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Den Haag: Khodorkovsky – Yukos Shareholders Win Right to Bring Claim Against Russia

Posted by Info on 01/12/2009

A European arbitration panel in Den Haag Monday ruled that an expropriation claim valued at up to $100 billion by former shareholders of bankrupt oil giant OAO Yukos can proceed against the Russian government, the plaintiffs said.

The claim is by far the largest of a number of attempts by former Yukos shareholders to recover damages from Moscow outside Russia. Once Russia’s largest oil company, Yukos was crushed with tens of billions of dollars in back-tax claims starting in 2004, and its main assets were sold off to state-controlled Russian companies. Though Russian officials maintain the case was purely a matter of tax..more inThe Wall Street Journal

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Осетинский Политолог Получил Убежище В Германии

Posted by Info on 01/12/2009

Бывший вице-спикер парламента Южной Осетии, политолог Алан Чочиев получил политическое убежище в Германии. По словам Чочиева, ему пришлось бежать за границу, чтобы спасти свою жизнь.

Чочиев имеет российское гражданство. До недавнего времени он жил в Северной Осетии. В августе 2008 года на дом Чочиева было совершено нападение. Тогда, как рассказали “Кавказскому узлу” родственники политолога, к ним ворвались двое вооруженных людей в масках, обыскали дом в поисках Алана и, не найдя его, ушли. Сам он предположил, что “это были люди из Южной Осетии”.

После этого Чочиев выехал в Словакию, а оттуда перебрался в Германию, где и попросил убежища.

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Media Should Feel Free In Covering War On Terror

Posted by Info on 01/12/2009

Journalism requires freedom even in aspects of counteracting and preventing terrorism; it should not be an instrument of authorities’ propaganda. This was stated by Yuri Kazakov, former head of the state inspectorate for defence of the freedom of the press, and now an expert of the Fund in Defence of Glasnost and member of the Public Board on Complaints on Press, at the recent roundtable held in Moscow.

According to Mr Kazakov, self-censorship “is one of most disrespected and intolerable words for a journalist.” “Self-censorship is a very bad version of censorship, which is provoked from within by external pressure, which forces us to be afraid of everything in the world and elude debates.”

Russia’s anti-extremist laws give grounds to persecute dissidents , religious groups and public organizations; and these laws can be directed against written and oral statements. This was stated by the International Federation of Human Rights (FIDH) in its report “Russian Society under Control”.

The antiterrorist law of March 6, 2006, has a number of provisions, which endanger the observance of human rights. First of all, it refers to definition of the notion of “terrorism”. Under the aegis of antiterrorist or anti-extremist legislation they pursue representatives of various communities, for example, of non-traditional Islam, and also use not quite lawful methods of counteracting terrorism and extremism (such as torture, illegal detentions and so forth).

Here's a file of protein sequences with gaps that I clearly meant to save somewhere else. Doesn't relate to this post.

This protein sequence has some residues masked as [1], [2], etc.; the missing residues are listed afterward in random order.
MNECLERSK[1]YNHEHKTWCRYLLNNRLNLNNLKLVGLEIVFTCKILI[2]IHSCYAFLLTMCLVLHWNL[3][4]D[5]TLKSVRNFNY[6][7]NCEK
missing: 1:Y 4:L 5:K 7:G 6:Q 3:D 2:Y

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Putin Dodges Question on Magnitsky Death, Browder, Khodorkovsky And Killing Of Human Rights Activists

Posted by Info on 01/12/2009

“Everything that happens [in Russia] happens in the framework of the law,” Putin said.

Prime Minister Vladimir Putin said  that he did not know the details of lawyer Sergei Magnitsky’s death in pretrial detention, just days after President Dmitry Medvedev ordered an investigation and prison officials admitted some responsibility.Magnitsky was held for almost a year over tax-evasion charges stemming from his work for Hermitage Capital Management. Putin has repeatedly told reporters that he has never heard of Hermitage chief Bill Browder, whose company was once Russia’s largest investment fund.

Browder, a U.S.-born British citizen, is prohibited from entering Russia under a law that bans people deemed as threatening “the security of the state, public order or public health.” He actively campaigned for better corporate governance at major Russian companies and accused Interior Ministry officials of a scheme to steal $230 million scheme in budget funds.

French journalist asked whether Putin was concerned that a lawyer died in jail, that human rights activists are killed… Putin said although human rights issues are important, prime ministers “are forced to address specific issues that have to do with industry and the economy.”

Refraining from referring to Magnitsky by name, Putin said, “Concerning specific people that you have mentioned. If the lawyer was in jail, then he was there not as a lawyer, but because there were claims against him. That a man has died in prison, that is a tragedy, very sorry…”

The comments sharply contrasted to the Kremlin’s reaction to the case. Ella Pamfilova, head of the president’s human rights council, condemned Magnitsky’s death as “a murder and a tragedy on Nov. 23. The following day, a criminal negligence investigation was opened on Medvedev’s orders, and on Thursday a senior prisons official said there were clearly violations in how Magnitsky was treated.

Two years earlier, at a G8 summit in St. Petersburg, then-President Putin responded angrily when asked about why Browder was banned.“To be honest, I don’t know why this particular person has been refused entry to Russia. I can imagine that this person has broken the laws of our country, and if others do the same, we’ll refuse them entry, too.”

In reference to a question about Mikhail Khodorkovsky, the jailed former Yukos chief, Putin retorted Friday with a recount of the Bernard Madoff case. Putin also indirectly compared Khodorkovsky to notorious Chicago gangster Al Capone, who was accused of many crimes but ultimately charged and jailed for tax evasion.